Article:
Today I am cooking!! Making Grandma Marie's sauce for tomorrow's stuffed cannelloni . Chuck always says it taste better the next day, so now I make the sauce the day before I want to use it. If I remember. Also making some fresh Ricotta to stuff in the pasta. We will eat some of the still warm Fresh Ricotta today with the Focaccia I am making also. I know it's a lot. But I have a lot of time and I like to do this.
The Focaccia has rosemary, basil and garlic on top.
Thick, great for a sandwich.
Getting my back on.
Oh the puff of it all. Wish my Wild Yeast would do this.
By Jennifer Segal (Adapted, just a bit, from Anne Burrell's recipe on FoodNetwork.com)
Servings: 24 (2-1/2-inch x 3-inch) foccacia squares (serves 10-12)
1-3/4 cup warm water
1 packet (2-1/4 teaspoons) active dry yeast (not instant active dry yeast or rapid rise yeast)
1 tablespoon sugar
5 cups all purpose flour, spooned into measuring cup and leveled-off with a knife, plus more for kneading
1 tablespoon + 3/4 teaspoon kosher salt, divided
3/4 cup extra virgin olive oil, divided, plus more for oiling the bowl and drizzling on top
1 Tablespoon Chopped Basil
1Tablespoon Chopped Rosemary
Combine the warm water, yeast and sugar in a small bowl; stir to dissolve the sugar and yeast. Let sit about 10 minutes, until the mixture is foamy. (This is called proofing the yeast, or making sure it is active; if it doesn't foam, it's not fresh and won't work.)
In the bowl of a mixer fitted with a dough hook, combine the flour and 1 tablespoon of kosher salt. Mix briefly on low speed to combine. Add the yeast mixture and 1/2 cup of olive oil; mix on low speed until the dough comes together, then turn the speed up to medium and continue to knead for 5 to 6 minutes, until the dough becomes smooth and soft. Give it a sprinkle of flour if the dough is really sticky and tacky.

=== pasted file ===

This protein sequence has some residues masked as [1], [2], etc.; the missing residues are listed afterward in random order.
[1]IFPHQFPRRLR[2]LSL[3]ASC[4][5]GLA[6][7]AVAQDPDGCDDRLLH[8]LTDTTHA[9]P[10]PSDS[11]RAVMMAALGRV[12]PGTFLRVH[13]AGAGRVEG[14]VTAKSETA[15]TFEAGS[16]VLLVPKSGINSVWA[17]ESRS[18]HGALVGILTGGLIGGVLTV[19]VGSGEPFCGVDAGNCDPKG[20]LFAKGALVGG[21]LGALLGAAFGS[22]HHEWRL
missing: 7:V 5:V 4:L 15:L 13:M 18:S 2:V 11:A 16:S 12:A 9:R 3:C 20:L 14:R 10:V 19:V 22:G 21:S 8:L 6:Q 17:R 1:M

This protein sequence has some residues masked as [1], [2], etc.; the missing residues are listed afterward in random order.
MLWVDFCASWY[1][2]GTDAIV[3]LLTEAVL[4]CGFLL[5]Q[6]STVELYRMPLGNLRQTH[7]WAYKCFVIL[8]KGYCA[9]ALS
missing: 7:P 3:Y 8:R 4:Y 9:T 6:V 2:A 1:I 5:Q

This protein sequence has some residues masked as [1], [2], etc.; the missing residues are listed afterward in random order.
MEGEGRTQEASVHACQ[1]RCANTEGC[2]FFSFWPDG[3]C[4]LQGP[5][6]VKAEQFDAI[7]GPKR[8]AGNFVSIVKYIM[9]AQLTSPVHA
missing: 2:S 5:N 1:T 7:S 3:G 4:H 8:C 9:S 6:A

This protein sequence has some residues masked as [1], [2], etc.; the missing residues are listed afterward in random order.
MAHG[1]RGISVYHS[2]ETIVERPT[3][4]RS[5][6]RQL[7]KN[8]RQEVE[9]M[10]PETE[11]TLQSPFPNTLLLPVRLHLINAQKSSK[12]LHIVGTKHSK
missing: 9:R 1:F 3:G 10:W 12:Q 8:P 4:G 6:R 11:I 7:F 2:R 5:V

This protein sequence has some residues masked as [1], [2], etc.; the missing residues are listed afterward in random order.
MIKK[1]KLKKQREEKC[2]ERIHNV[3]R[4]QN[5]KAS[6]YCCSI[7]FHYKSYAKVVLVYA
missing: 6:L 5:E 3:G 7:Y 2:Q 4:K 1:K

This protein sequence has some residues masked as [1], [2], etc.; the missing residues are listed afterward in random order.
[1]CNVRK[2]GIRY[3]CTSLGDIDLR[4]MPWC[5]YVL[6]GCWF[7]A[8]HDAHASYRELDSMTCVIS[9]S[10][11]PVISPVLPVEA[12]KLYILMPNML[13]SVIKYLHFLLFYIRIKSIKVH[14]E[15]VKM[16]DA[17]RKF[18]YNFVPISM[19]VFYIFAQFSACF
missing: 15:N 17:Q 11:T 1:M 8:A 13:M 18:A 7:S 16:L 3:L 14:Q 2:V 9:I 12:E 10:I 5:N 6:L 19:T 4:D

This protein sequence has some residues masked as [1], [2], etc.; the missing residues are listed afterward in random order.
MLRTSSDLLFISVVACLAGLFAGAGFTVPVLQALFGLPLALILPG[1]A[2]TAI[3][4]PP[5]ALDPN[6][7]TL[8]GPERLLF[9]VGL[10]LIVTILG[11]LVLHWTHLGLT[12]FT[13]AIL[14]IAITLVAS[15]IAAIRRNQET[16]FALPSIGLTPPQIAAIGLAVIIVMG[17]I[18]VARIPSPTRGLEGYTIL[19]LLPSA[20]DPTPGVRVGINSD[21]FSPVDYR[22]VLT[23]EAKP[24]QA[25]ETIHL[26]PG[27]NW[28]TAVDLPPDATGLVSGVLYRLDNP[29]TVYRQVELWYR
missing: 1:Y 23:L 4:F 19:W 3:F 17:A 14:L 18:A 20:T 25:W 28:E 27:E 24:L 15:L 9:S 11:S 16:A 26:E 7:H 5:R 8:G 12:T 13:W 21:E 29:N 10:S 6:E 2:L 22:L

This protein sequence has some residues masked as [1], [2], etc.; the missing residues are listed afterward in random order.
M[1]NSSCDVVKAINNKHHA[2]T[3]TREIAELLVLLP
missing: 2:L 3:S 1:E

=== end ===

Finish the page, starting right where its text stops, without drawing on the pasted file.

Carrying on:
Transfer the dough to a clean, very lightly floured surface. Knead by hand briefly until the dough comes together into a smooth ball.
Clean the mixer bowl if necessary (sometimes the dough will come out entirely but sometimes a bit of dough might stick), then coat the inside of the bowl with about 1 teaspoon of olive oil. Return the dough to the bowl, flipping once so that both the top and bottom of dough are lightly slicked with oil. Cover the bowl with plastic wrap and put it in a warm, draft-free place until the dough has doubled in size, 1-2 hours. (Hint: the warmer the spot, the faster it will rise.)
Coat a 12" x 16" rimmed baking sheet with 1/4 cup of olive oil. (It will seem like a lot, but that's what makes the bottom crispy.) Plop the dough onto the prepared pan and begin pressing it out with your hands to fit the size of the pan. Turn the dough over a few a times to coat both sides with olive oil. Continue to stretch the dough to fit the pan. Once the dough is stretched, spread your fingers out and make impressions almost all the way through the dough (don't poke holes, just press down to the bottom of the pan). Cover the pan with plastic wrap and place in the warm, draft-free spot until the dough has puffed up and doubled in size, about 1 hour.
While the dough is rising a second time, preheat the oven to 425 degrees F. Set the oven rack in the middle position.
Sprinkle the top of the focaccia with the remaining 3/4 teaspoon kosher salt and rosemary, then lightly drizzle 1-2 teaspoons of olive oil on top so it pools in the indentations. Bake until golden brown, about 20 minutes. Remove the focaccia from the oven and let it cool in the pan on a wire rack for about 15 minutes. Transfer the focaccia to a cutting board and slice into squares. Drizzle a touch more oil on top before serving, if desired.